4. Functional use cases. The creation of these further tighten your scope and clarify exactly how people, process, and technology will change to meet the business objectives. Simple use case diagrams are great for communicating with the business the functions and processes within the solution, and we haven’t even talked any technology yet. After all, the solution could be solved by just a process change. Once all the functional use cases required to meet the business objective have been agreed to by the business, the scope is effectively defined. Then these use cases in the diagram can each be turned into fully dressed use cases with the standard process, exceptions, inputs and outputs, and all information a good use case should have. An example could be Load Information or Create Campaign.

5. Business requirements. With our functionality defined and processes sorted, we can think about what technological requirements are required to achieve the use cases. Creating a campaign will require software that has the ability to create a campaign. But we’re not focusing on a specific technology, and so the business requirements must be technology agnostic, and not just written as a laundry list of features of a particular software suite you have in mind. Because that would still be jumping to a solution ahead of time.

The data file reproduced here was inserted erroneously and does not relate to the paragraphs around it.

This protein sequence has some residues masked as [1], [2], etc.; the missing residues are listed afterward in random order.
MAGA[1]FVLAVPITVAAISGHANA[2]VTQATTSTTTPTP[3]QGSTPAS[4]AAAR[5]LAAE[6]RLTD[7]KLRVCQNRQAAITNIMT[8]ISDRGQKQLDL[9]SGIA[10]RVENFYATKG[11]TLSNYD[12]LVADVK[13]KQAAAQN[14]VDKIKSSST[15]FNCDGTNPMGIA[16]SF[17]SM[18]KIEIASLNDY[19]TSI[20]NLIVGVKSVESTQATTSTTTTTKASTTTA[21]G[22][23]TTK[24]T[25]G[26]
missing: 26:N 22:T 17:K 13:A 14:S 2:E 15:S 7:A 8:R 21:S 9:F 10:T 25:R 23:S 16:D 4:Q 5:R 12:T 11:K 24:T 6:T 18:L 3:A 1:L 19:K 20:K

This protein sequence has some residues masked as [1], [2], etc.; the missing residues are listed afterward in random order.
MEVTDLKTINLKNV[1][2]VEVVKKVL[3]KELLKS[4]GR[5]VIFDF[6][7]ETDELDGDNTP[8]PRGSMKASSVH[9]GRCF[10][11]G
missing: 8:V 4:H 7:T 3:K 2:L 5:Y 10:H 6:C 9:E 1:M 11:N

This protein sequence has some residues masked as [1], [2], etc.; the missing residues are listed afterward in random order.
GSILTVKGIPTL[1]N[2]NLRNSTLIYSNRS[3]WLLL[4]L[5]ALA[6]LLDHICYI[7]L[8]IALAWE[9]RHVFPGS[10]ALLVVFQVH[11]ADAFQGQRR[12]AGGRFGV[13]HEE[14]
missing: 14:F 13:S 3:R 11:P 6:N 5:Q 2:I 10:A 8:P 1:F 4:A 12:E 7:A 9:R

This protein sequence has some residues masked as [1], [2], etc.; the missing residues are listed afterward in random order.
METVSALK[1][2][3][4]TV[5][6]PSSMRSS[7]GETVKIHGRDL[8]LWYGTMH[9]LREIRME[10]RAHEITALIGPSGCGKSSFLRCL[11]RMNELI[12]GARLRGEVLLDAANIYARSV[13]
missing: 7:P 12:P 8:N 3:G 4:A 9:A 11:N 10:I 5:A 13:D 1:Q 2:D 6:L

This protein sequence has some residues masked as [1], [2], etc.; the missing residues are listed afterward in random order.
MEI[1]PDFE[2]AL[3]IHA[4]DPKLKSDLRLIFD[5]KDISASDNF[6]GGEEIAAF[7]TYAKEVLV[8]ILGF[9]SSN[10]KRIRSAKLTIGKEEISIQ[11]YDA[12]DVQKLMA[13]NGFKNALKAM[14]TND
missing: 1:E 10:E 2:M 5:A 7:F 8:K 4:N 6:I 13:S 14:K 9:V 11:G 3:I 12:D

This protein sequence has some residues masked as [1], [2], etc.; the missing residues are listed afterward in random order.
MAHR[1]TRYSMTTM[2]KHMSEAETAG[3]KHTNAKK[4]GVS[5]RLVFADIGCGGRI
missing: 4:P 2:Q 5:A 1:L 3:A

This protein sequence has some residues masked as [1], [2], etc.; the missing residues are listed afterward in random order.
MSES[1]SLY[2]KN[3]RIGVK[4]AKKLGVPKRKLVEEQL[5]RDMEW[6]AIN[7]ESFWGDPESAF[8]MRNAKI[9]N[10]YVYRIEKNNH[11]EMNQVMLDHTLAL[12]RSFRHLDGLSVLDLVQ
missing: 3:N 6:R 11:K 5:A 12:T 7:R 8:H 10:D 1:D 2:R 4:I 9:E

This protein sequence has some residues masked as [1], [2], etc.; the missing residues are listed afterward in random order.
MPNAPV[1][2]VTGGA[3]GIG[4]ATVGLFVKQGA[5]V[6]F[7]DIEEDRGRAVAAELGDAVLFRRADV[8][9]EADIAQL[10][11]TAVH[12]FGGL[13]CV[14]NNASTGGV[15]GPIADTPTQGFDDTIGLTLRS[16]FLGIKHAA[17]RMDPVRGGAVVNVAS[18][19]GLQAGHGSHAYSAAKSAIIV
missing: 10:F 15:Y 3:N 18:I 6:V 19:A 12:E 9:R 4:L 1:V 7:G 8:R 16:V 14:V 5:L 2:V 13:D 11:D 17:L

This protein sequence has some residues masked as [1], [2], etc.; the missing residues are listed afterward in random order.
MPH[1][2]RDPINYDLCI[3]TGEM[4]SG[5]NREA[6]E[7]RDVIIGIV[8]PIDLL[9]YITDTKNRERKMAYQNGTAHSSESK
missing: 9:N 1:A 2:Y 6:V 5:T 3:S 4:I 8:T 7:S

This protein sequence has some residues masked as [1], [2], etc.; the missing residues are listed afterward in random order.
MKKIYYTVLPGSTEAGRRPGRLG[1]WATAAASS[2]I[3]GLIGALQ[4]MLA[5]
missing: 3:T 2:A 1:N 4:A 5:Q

6. Solutions architecture. This really defines the non functional requirements of the solution, and is likely to start formulating a solution to meet the objectives. This would include aspects of solution analysis and design, and takes in the input of business requirements and comes up with a solution design. Sure some of the implementation gaps may not be filed, but by this point in time a solution had now been defined and can be traced all the way back to the problem.

From here there’s the normal software implementation life cycle, including change and release management procedures. By following this process we can ensure that we’re solving business problems in a clearly defined traceable manner that the business can understand and accept.

Understanding the Japanese Lucky Dip Bag

If you’ve ever been to Japan around New Years you’ll see what appears to be a whole bunch of Lucky Dip Bags. The difference between the New Zealand and Japanese versions is mainly to do with price and quality – in New Zealand Lucky Dip bags contain crappy gifts and cost about $5. In Japan, Lucky Bags, or Fukubukuro (福袋, lucky bag, mystery bag) are serious business, with the most expensive bags costing hundreds of thousands of dollars.

So what do you get? Well, it’s a mystery of course! And yet, it’s not really. I went to an electronics store in Hiroshima once and saw Digital SLR camera Lucky Bags. The bags specified the minimum specifications of the camera, but you didn’t get to choose the brand or model. Rest assured you were more than likely going to get something great and at a heavy discount.

I ended up paying 10,000 yen (roughly $160 NZD) for a Lucky Dip of Japanese clothing worth $600 NZD. Awesome bargains, I ended up getting a puffy jacket, puffy vest, hoodie, beanie, long sleeve shirt and t-shirt. Not a bad haul, though bear in mind that fashion taste in New Zealand is often different from Japanese fashion – while puffy shiny jackets are in vogue in Japan, they certainly are not in New Zealand.

Interested in seeing some examples of lucky dip bags? Check out a collection of lucky bags at Rakuten, Japan’s largest online shopping mall.